Peak Flow Meter: Using the Zone System

Teen Version

Asthma Action Plan

What is the zone system?

The zone system is an easy way to check if your asthma is in good control, if you need to take medicine, or if you need to get help right away. To make reading the peak flow meter easy, it can be marked with three colored zones (green, yellow, and red). The zones are different for each person and are based on your personal best peak flow reading. Your personal best is determined by checking and recording your peak flow twice a day for 2 weeks while you are healthy. Your healthcare provider will help you figure out the right number range for each zone. Many peak flow meters come with a sticker to mark the zones. An asthma action plan is a written plan developed by your healthcare provider to help you manage asthma and prevent asthma attacks. It is based on your peak flow zone.

What do the zones mean?

The colored zones on the peak flow meter are modeled after the traffic light.

  • Green means good control (80-100% of personal best reading)
  • Yellow means caution (50% to 80% of personal best reading)
  • Red zone danger (less than 50% of personal best reading)

Green zone: When the reading is in the green zone, it means your asthma is under control.

You should:

  • continue to take your long-term control medicine (controller) as prescribed
  • continue with everyday activities (school, sports, etc.).

If you have stayed in the green zone for at least 3 months, talk to your healthcare provider about possibly reducing your medicine.

Yellow Zone: If your reading is in the yellow zone, it means you are probably having asthma symptoms or may soon have symptoms (asthma attack). You may be having difficulty with normal activities or having symptoms at night.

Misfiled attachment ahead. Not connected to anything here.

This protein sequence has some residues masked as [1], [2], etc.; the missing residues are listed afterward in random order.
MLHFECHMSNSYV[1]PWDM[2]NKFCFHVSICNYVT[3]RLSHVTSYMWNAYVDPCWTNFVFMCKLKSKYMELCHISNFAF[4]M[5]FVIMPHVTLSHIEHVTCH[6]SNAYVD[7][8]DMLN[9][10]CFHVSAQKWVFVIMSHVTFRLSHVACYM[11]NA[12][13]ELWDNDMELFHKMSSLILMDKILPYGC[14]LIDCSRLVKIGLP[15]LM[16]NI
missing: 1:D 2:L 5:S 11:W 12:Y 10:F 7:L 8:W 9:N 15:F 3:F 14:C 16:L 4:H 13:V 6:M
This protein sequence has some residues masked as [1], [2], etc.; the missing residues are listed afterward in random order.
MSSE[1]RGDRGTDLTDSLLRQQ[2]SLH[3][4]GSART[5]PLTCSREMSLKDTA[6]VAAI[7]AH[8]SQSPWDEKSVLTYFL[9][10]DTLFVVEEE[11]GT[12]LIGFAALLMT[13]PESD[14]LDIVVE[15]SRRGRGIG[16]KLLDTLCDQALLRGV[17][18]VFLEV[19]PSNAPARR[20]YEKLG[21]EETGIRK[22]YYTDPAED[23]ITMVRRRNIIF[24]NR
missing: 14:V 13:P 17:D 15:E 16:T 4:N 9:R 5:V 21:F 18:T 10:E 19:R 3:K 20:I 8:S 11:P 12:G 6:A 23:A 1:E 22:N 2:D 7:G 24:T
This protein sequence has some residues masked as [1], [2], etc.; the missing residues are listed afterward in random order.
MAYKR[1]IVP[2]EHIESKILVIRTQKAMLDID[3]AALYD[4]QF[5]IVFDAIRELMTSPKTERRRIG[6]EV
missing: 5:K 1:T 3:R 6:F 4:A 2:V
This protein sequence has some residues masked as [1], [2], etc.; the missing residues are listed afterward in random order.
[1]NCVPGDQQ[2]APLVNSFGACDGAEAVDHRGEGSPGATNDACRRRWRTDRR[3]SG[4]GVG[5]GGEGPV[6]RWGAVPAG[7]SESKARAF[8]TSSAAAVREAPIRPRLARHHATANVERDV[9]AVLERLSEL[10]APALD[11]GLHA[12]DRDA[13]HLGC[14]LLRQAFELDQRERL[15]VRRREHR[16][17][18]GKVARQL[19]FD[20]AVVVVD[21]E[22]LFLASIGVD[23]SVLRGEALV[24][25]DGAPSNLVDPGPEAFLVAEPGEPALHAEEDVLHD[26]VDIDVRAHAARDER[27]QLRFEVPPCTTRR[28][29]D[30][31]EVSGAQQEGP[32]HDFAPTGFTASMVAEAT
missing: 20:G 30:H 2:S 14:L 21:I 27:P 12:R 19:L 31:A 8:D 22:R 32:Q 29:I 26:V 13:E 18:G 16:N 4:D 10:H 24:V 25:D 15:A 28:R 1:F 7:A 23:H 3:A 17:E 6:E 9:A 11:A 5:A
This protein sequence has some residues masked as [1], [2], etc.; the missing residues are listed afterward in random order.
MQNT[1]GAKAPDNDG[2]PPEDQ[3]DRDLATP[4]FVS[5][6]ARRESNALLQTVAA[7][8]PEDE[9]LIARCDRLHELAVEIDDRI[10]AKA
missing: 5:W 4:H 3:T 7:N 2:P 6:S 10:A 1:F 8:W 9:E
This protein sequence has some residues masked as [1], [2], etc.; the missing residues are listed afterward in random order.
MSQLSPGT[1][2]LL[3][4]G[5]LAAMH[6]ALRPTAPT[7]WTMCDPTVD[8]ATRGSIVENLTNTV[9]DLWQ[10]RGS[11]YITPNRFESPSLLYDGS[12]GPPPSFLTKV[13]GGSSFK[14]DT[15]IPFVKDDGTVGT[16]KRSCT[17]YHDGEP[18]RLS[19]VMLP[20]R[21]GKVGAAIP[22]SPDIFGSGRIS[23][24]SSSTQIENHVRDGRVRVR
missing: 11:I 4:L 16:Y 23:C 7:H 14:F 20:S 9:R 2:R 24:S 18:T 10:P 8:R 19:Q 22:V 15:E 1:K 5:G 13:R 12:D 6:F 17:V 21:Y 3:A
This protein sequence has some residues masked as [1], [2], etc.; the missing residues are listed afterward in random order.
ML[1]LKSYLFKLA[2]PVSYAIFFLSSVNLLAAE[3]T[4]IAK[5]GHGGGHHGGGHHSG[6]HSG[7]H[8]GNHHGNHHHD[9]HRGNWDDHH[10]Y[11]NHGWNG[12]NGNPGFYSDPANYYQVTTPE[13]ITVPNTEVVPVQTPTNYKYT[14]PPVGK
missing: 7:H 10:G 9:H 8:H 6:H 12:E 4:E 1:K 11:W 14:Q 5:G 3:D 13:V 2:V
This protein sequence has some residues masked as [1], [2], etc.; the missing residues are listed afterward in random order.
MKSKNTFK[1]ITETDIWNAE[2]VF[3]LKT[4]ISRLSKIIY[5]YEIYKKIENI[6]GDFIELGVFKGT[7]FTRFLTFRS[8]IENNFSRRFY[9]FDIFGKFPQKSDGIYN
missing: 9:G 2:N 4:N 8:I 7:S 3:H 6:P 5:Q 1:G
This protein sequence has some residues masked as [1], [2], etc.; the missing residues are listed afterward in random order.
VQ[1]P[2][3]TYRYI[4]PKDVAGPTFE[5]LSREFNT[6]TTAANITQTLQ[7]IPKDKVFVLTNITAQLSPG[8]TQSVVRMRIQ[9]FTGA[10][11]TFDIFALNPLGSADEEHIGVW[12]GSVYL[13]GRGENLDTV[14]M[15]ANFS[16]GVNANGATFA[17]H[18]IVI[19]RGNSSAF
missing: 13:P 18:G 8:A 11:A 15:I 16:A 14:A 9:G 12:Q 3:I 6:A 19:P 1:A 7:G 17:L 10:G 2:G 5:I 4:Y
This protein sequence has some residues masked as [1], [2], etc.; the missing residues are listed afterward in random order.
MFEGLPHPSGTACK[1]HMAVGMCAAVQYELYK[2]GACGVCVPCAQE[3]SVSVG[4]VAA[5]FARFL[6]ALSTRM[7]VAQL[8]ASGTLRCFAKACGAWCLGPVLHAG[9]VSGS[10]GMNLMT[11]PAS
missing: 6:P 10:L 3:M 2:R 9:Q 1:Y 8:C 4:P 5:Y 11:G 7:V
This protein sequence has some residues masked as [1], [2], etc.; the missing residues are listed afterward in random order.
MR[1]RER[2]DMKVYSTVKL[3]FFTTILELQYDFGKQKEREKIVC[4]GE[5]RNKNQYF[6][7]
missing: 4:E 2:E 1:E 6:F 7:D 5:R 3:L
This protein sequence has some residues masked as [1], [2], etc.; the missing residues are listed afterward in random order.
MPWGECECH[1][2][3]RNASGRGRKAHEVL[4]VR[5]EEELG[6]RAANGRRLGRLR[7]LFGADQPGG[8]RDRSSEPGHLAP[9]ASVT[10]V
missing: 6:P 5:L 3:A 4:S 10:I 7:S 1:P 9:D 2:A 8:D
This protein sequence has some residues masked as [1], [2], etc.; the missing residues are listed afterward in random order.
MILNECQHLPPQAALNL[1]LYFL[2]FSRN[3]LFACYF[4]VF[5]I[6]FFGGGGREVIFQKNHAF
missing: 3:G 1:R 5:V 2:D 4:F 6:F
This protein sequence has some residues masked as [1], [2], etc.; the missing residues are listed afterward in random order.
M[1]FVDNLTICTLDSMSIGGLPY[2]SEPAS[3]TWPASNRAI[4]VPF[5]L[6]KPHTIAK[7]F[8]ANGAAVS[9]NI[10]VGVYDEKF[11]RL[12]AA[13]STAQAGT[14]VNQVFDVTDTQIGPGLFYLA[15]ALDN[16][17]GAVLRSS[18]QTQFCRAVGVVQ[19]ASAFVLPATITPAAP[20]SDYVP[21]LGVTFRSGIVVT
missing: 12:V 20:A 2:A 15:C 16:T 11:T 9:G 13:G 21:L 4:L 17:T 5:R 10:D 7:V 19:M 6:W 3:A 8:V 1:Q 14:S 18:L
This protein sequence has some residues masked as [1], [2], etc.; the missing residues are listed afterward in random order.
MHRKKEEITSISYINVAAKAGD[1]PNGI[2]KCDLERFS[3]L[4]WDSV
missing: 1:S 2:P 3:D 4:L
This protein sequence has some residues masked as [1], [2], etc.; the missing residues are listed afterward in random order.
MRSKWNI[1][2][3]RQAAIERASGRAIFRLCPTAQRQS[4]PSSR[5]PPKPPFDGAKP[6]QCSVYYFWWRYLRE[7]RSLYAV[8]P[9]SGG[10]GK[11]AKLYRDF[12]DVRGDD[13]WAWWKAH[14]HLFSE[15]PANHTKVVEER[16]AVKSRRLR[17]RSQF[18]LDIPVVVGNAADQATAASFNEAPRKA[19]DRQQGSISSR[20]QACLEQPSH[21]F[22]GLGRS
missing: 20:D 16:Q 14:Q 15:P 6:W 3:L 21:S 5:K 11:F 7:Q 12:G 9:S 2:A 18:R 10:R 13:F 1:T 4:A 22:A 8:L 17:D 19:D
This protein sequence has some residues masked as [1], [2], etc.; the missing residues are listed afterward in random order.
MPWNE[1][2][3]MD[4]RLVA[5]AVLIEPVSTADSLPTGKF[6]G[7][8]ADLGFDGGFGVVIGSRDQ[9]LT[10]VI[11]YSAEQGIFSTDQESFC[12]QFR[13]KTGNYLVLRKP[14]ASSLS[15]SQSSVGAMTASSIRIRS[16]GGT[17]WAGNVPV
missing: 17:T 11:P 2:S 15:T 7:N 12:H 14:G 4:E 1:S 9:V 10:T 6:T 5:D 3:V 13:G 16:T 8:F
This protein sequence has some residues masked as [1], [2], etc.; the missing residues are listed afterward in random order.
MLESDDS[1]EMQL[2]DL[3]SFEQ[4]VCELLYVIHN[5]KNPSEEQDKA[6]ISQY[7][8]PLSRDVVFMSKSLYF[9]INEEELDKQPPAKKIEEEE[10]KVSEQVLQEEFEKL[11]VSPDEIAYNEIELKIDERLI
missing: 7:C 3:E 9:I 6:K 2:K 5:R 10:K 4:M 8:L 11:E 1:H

You should:

  • Take your quick-relief (reliever) medicine as prescribed.
  • Take note of any changes that may have caused your asthma to get worse (for example, forgetting to take medicine, exposure to cigarette smoke, etc.).

If you are frequently in the yellow zone, or your peak flow reading remain in the yellow zone after treatment, it means your asthma is not under good control. Talk to your healthcare provider about adjusting your medicine.

Red Zone: If your reading is in the red zone, it means your asthma is dangerously out of control. You will probably be having serious asthma symptoms such as extreme shortness of breath (even at rest), chest tightness, wheezing, and difficulty talking when this happens.

You should:

  • Take your quick-relief medicine (reliever) as prescribed by your healthcare provider.
  • Immediately seek medical advice (call your healthcare provider or go to emergency room). Note: Check with your healthcare provider about how long you should wait to seek emergency help if the quick-relief medicine does not return you to the yellow or green zones.
  • Call 911 if you are having severe trouble breathing and your medicine is not helping.
Developed by RelayHealth.
Published by RelayHealth.
Last modified: 2009-01-09
Last reviewed: 2008-12-29
This content is reviewed periodically and is subject to change as new health information becomes available. The information is intended to inform and educate and is not a replacement for medical evaluation, advice, diagnosis or treatment by a healthcare professional.
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